"They told me, 'If your hair was a little bit lighter, if your skin was also lighter, if you lost a certain amount of weight, if you learn Tagalog more fluently, then we'll give you a break in a teleserye (television drama),'" said Iovan.

Iovan didn't take the advice, and as I spoke to her for this article on Zoom from her home in Quezon City in the Philippines, she was tanned and had long dark brown hair.

"What you see on TV, what you see in magazines — that's really what sells at the end of the day. It is show business. There's a formula of having lighter brown hair and fair skin. When they know that formula sells, that's kind of what they would prefer for you to also be packaged into."

Iovan chose to embrace her natural colouring, but it wasn't always this easy for her. When she still lived in Calgary, she was bullied for having dark skin. 

She was not the only one.

Across many cultures, beauty standards are typically aimed at women. But this desire for fair skin in Filipino culture also affects men.

Ray Cruz, an IT administrator in Calgary, was bullied for having dark skin in the sixth grade when he still lived in the Philippines. To avoid being called offensive names, he began using a popular cream to lighten his skin.

"Just imagine the embarrassment that I [had]. Like a guy, a kid, going into a store buying a beauty product. We have to basically swallow that pride,'" said Cruz.

Still, he says the embarrassment he faced each month was better than the bullying.

"Having dark skin, you actually have that every day. And you go to school like seven hours, eight hours a day. Your classmates would just stare at you, tease you, make fun of you. So I would rather choose to just go to the store and buy one product for five minutes."

While many, like Cruz, choose to use skin-lightening products, others try to avoid tanning by wearing long-sleeved clothing, even in hot weather. Many Filipinos also carry umbrellas with them, not to protect them from the rain, but from the sun.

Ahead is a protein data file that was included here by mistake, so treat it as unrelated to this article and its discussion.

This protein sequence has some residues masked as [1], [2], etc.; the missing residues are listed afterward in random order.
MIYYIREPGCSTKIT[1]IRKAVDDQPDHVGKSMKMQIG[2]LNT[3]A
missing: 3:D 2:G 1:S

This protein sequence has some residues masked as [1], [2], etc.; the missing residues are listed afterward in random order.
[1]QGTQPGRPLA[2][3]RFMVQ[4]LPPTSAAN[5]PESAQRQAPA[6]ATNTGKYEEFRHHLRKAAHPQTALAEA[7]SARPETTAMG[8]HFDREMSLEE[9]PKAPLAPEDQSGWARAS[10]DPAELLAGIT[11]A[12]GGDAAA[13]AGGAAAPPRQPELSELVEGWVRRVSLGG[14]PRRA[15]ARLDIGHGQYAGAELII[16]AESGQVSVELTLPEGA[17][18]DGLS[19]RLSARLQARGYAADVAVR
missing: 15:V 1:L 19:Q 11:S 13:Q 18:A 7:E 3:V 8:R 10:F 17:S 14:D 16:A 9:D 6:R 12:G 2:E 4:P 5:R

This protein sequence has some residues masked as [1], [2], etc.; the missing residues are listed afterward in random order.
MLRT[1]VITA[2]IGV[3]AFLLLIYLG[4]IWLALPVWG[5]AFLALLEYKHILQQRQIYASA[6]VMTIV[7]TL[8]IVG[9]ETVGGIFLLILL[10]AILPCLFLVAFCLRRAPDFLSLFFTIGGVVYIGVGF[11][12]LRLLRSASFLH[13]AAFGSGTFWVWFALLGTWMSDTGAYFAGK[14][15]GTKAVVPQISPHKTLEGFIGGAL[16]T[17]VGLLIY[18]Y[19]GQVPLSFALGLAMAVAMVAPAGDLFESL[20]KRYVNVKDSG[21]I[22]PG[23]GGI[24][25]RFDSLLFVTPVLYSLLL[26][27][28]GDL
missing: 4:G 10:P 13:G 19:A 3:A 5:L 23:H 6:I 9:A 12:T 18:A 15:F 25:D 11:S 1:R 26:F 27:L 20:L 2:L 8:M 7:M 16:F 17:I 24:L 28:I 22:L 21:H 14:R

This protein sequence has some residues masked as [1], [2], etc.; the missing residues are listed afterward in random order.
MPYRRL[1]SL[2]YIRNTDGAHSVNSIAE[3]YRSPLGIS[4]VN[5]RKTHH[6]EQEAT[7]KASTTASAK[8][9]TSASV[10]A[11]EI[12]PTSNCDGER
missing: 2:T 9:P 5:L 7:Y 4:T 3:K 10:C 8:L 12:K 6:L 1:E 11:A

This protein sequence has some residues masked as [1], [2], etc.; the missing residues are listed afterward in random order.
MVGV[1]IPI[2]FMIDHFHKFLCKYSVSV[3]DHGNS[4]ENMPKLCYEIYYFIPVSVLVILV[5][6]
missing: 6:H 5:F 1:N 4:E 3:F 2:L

Brittney Barcena, a local esthetician and blogger, grew up in Calgary and didn't experience bullying for her tan skin, until she became friends with more Filipinos in high school.

"I would get comments like, 'Why are you so dark? How are you so dark?'" said Barcena. 

She says she would even be referred to as "the dark one," instead of by name. She says these comments heavily affected her self-esteem.

"Why am I seen as less than because of the colour of my skin, which is something I can't control?"

Colonization and colourism

Many say this mindset, still ingrained in the culture today, is rooted in the Philippines' extensive history of colonization by Spain, the U.S. and Japan. They also say this is at least partly responsible for "colourism," or discrimination against individuals with darker skin within an ethnic community. 

The popular podcast This Filipino American Life explored this issue in depth, writing in a blog post:

"Colourism predates European colonialism and has been prevalent in many complex societies all over the world where field and domestic labour under the sun is not valued highly. The practice of binukot among the Panay Bukidnon, for example, where young women were shielded from the sun in order to attract higher suitors, predates Spanish arrival in the Philippines. Nonetheless, three centuries of colonialism has solidified and exacerbated colourism in Philippine society. Colourism is a sad reality and it affects many people, including Filipino Americans."